5 Songs, 20 Minutes

EDITORS’ NOTES

A modest five-song set to tide fans over until the next album, Wait proves that Tim DeLaughter and the Polyphonic Spree are not standing pat with positive vibes and simple yet soaring songs. “Mental Cabaret” is dense, jumpy, and almost frenetic, featuring an overall ‘80s alt-pop vibe. The Psychedelic Furs’ “Love My Way” fits perfectly in the Spree’s flowing robes, holding up admirably under the weight of a vibrant, fleshed-out arrangement. “Sonic Bloom” is a DeLaughter song from his Tripping Daisy days, and it now sounds like an obvious Spree precursor. But what to make of their cover of Nirvana’s “Lithium”? The track opens and closes with the soothing tinkle of a piano, while DeLaughter sings the verses as if backed by a chorus of schoolgirls — a bit odd for sure, but they capture the anxiety, conflict, and urgency of the original. “I’m Calling” is a piano-driven pop ballad and a grand, shimmering sonic waterfall in the “classic” Spree style. DeLaughter sings with earnestness and innocence, his sunny chorus lifting him up: “When I’m in the light I feel OK,” they sing, “even when I’m down.” Perhaps things aren’t all sweetness and light for the Spree these days, but the added tension only seems to have broadened and deepened their sound.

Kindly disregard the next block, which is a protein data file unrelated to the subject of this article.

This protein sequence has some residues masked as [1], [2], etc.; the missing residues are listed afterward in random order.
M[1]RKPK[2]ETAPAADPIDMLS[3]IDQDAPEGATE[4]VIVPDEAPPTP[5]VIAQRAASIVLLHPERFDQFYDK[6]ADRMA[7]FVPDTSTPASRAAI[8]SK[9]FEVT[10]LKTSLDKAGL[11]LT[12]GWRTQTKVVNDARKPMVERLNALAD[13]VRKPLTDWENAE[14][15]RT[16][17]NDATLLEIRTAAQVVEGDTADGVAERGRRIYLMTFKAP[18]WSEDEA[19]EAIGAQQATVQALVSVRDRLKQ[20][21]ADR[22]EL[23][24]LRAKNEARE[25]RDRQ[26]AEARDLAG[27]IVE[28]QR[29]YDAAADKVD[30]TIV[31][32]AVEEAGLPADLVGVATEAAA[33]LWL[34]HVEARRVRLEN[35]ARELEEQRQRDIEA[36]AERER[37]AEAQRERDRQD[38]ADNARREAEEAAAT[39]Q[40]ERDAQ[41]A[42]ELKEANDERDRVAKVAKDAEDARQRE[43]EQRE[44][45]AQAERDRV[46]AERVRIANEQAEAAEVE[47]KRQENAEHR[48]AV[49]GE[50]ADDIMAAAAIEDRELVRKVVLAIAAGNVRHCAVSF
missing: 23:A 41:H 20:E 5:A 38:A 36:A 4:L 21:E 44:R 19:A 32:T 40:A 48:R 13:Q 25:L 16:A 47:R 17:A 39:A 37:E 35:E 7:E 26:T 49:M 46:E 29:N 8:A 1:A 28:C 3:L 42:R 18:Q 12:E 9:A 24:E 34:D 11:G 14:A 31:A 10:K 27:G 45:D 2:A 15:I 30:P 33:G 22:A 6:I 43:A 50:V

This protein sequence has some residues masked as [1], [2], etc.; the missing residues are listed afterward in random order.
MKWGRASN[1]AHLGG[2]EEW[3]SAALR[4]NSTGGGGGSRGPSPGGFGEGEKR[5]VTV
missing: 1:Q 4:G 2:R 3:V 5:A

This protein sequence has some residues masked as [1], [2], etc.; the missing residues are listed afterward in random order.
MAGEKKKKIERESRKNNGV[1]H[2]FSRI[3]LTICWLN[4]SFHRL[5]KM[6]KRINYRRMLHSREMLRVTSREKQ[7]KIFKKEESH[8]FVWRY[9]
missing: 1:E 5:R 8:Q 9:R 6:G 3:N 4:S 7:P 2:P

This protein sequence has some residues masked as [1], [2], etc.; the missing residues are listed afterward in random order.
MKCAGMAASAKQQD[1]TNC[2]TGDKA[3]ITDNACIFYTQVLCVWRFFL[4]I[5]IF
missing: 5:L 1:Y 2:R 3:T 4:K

EDITORS’ NOTES

A modest five-song set to tide fans over until the next album, Wait proves that Tim DeLaughter and the Polyphonic Spree are not standing pat with positive vibes and simple yet soaring songs. “Mental Cabaret” is dense, jumpy, and almost frenetic, featuring an overall ‘80s alt-pop vibe. The Psychedelic Furs’ “Love My Way” fits perfectly in the Spree’s flowing robes, holding up admirably under the weight of a vibrant, fleshed-out arrangement. “Sonic Bloom” is a DeLaughter song from his Tripping Daisy days, and it now sounds like an obvious Spree precursor. But what to make of their cover of Nirvana’s “Lithium”? The track opens and closes with the soothing tinkle of a piano, while DeLaughter sings the verses as if backed by a chorus of schoolgirls — a bit odd for sure, but they capture the anxiety, conflict, and urgency of the original. “I’m Calling” is a piano-driven pop ballad and a grand, shimmering sonic waterfall in the “classic” Spree style. DeLaughter sings with earnestness and innocence, his sunny chorus lifting him up: “When I’m in the light I feel OK,” they sing, “even when I’m down.” Perhaps things aren’t all sweetness and light for the Spree these days, but the added tension only seems to have broadened and deepened their sound.

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